Wave energy advocates set funding, Newport grid date goals
By Lee van der Voo
OWET's Jason Busch and other wave energy advocates believe a utility-scale grid near Newport could be hooked up in 2016.
The Northwest National Marine Renewable Energy Center is seeking additional funding to wire its deepwater wave-testing site with electricity.
The Center’s leaders also said this week they believe 2016 will be the year wave energy developers can begin to wade into Oregon’s waters for the first utility-scale, grid-connected test site in the country.
Oregon set aside 22 square miles over four sites for wave energy development through its Territorial Sea Plan last year. However, a statewide moratorium on ocean development is still in place pending the governor’s nod on removing it.
The last legislative session saw Oregon lawmakers jockeying for safeguards first, approving a bill to make ocean energy developers responsible for cleaning up after projects. A second bill also mandated a study of how ocean transmission will be owned, regulated, and managed in Oregon, according to Jason Busch, executive director of the Oregon Wave Energy Trust.
Meanwhile, researchers from the Northwest National Marine Renewable Energy Center, the federally funded wave energy research center based at Oregon State University, are working toward wiring a grid-connected test site about 5 miles offshore from Newport. The site is designed for deepwater testing by ocean energy developers and is one of two in-water testing sites that are part of the center’s Pacific Marine Energy Center’s testing facilities.
The effort received $4 million in funding from the U.S. Department of Energy in January to begin the work, along with match funding from entities including OWET, Portland General Electric, Pacific Energy Ventures, Oregon BEST and other private sources.
NNMREC Director Belinda Batten said the center is now pursuing another $750,000 through a recently announced funding opportunity to further the development.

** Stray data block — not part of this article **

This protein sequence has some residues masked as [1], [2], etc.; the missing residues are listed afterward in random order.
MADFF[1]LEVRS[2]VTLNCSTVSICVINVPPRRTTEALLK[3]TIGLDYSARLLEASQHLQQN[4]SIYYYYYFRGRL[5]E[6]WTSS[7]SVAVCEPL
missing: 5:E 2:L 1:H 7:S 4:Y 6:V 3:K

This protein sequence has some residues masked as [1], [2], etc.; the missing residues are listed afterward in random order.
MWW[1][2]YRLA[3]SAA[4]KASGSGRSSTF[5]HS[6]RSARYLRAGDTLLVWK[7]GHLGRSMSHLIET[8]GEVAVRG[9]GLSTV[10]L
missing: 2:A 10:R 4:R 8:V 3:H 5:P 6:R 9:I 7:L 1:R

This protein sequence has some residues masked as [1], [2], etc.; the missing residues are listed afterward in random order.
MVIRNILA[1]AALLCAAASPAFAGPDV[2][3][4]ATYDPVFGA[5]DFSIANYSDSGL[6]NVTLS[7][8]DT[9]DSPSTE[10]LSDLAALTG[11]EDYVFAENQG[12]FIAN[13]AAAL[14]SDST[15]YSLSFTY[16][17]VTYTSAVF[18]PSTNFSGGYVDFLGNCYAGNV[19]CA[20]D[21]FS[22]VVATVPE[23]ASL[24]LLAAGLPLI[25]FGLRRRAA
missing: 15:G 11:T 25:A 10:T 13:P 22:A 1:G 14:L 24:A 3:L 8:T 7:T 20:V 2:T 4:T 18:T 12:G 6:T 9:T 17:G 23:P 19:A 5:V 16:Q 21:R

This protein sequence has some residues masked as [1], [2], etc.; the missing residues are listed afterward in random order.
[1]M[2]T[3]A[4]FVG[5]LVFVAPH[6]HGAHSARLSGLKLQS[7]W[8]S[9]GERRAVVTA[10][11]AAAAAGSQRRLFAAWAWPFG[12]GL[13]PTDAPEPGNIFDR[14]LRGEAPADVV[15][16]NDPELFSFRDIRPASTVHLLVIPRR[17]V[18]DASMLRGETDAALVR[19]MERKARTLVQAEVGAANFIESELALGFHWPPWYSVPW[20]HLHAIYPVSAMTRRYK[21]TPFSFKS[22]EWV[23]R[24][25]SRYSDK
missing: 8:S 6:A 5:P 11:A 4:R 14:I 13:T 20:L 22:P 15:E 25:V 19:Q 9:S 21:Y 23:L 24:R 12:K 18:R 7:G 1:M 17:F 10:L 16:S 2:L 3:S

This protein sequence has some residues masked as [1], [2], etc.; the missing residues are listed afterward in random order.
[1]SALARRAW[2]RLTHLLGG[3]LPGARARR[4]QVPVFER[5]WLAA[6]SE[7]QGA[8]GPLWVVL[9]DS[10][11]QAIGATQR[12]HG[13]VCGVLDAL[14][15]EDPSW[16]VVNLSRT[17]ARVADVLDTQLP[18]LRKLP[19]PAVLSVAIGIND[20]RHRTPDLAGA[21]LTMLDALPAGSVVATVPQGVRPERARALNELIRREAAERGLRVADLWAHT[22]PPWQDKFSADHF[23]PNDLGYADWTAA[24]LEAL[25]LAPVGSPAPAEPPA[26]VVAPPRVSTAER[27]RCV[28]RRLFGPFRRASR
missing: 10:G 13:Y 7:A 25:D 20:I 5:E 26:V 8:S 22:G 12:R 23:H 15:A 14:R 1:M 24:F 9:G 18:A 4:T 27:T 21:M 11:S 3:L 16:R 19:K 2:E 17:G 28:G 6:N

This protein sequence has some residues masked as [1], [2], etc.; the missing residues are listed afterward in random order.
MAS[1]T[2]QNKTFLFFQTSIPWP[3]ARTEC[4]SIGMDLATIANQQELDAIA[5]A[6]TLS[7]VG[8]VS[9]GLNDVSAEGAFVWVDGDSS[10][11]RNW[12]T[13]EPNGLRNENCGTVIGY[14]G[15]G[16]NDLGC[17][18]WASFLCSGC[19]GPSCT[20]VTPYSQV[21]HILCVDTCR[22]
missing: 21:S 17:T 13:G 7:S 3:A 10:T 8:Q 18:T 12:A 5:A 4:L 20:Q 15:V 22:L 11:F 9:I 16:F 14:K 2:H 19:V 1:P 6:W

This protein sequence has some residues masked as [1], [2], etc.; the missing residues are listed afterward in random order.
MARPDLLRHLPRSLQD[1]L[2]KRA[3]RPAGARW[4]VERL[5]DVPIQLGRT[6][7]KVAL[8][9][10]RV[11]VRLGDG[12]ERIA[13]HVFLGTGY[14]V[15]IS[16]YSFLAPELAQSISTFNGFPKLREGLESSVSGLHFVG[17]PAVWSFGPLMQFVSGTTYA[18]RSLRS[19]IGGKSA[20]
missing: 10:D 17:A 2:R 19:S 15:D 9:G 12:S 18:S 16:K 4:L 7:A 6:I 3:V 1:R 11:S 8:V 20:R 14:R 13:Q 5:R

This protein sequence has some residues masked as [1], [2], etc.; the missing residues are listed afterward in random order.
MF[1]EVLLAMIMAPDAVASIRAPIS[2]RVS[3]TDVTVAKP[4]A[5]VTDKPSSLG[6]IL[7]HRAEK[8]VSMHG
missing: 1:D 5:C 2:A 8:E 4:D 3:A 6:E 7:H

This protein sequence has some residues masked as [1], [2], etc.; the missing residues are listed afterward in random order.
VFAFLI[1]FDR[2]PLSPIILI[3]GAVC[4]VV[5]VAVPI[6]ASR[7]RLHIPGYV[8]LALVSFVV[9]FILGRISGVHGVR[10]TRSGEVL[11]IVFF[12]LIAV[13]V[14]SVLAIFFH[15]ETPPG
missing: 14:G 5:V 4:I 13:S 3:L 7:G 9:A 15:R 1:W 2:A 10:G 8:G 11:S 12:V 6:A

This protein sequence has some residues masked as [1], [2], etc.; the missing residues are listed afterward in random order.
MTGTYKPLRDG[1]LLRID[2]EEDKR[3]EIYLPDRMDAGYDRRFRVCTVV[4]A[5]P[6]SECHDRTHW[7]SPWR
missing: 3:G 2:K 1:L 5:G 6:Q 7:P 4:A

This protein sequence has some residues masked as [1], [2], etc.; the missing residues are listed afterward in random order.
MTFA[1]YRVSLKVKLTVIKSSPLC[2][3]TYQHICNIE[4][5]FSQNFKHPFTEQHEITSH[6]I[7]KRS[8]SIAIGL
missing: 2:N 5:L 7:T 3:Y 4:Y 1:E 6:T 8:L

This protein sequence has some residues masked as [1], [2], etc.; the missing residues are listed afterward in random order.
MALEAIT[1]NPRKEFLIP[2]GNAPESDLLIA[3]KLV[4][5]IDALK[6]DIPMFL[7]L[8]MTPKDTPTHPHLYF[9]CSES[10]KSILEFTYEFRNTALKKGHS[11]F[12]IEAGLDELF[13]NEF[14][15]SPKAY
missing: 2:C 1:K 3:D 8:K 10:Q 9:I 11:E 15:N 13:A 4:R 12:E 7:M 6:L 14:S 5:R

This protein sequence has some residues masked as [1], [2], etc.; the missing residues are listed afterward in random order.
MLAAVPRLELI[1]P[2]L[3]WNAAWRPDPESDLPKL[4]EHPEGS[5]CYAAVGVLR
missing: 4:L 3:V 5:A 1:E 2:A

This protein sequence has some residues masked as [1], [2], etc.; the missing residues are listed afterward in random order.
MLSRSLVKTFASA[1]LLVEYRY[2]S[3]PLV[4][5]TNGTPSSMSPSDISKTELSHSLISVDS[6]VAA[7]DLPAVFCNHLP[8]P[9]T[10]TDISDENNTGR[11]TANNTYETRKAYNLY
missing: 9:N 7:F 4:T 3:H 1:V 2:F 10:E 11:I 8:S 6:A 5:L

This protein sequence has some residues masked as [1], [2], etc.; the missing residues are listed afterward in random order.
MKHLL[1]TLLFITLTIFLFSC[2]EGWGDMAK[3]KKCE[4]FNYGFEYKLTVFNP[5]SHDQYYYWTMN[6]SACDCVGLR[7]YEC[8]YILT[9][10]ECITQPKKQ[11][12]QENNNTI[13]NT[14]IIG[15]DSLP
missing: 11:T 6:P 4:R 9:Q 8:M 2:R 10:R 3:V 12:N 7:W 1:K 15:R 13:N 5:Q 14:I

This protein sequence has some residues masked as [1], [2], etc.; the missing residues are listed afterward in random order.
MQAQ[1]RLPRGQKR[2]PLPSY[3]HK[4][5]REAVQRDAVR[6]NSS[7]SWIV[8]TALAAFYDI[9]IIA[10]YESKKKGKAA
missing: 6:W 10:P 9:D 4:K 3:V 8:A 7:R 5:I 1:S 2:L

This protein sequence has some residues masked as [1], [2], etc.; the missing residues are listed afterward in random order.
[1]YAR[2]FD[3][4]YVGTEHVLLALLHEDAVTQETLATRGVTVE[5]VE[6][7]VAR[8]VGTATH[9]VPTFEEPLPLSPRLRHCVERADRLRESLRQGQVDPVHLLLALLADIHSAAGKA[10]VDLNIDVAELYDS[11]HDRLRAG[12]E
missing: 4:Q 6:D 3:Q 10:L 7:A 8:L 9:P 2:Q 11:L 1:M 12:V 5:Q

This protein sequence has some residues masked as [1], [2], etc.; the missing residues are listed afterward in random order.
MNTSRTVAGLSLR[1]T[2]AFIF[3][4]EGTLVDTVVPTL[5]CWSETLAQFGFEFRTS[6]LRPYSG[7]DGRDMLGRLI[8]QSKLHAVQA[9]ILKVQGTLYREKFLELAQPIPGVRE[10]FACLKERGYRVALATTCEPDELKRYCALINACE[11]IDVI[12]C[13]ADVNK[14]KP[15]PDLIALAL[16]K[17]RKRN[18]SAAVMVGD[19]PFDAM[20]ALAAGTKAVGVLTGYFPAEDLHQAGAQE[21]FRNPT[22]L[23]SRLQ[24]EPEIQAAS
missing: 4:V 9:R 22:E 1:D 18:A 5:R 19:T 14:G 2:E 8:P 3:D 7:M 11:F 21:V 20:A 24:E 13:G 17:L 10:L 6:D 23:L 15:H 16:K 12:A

“We have funding for the predesign work and permitting meetings and the baseline studies,” said Batten, adding NNMREC is also soliciting permits for the site from the U.S. Bureau of Ocean Energy Management. Studies of the ocean floor are being conducted by OSU faculty from environmental disciplines, she added.
But more funding will be needed to wire the area and link it to the grid, a final phase that will make it possible for OWET and NNMREC to lure developers of advanced-staged technologies to prove out concepts in Oregon as they tee up to commercialize.
“We expect to see some pretty advanced developers at this site,” Batten said.
She said she has already heard from developers looking to test now.
“I wish I could tell them next year,” she said. “It’s probably going to be 2016.”
Should the site win additional funding — a decision is expected in December — it will be the second wave energy testing facility developed by NNMREC in the last several years. The first site, dubbed the North Energy Testing Site, is not grid connected. It is about two miles offshore from Newport.
This second effort, dubbed the South Energy Testing Site or SETS, follows interest from developers in a grid-connected site for testing, preferably deeper in the ocean.
Both sites were chosen through a community process involving local fishermen.
Busch said OWET will work with industry to determine the types of services they need at the South Energy Testing Site and will survey the Pacific Northwest to determine what sort of supply chain can service test projects while funding is being secured.
“Since there is nobody going in the water right away, it makes sense to focus on the site,” he said.
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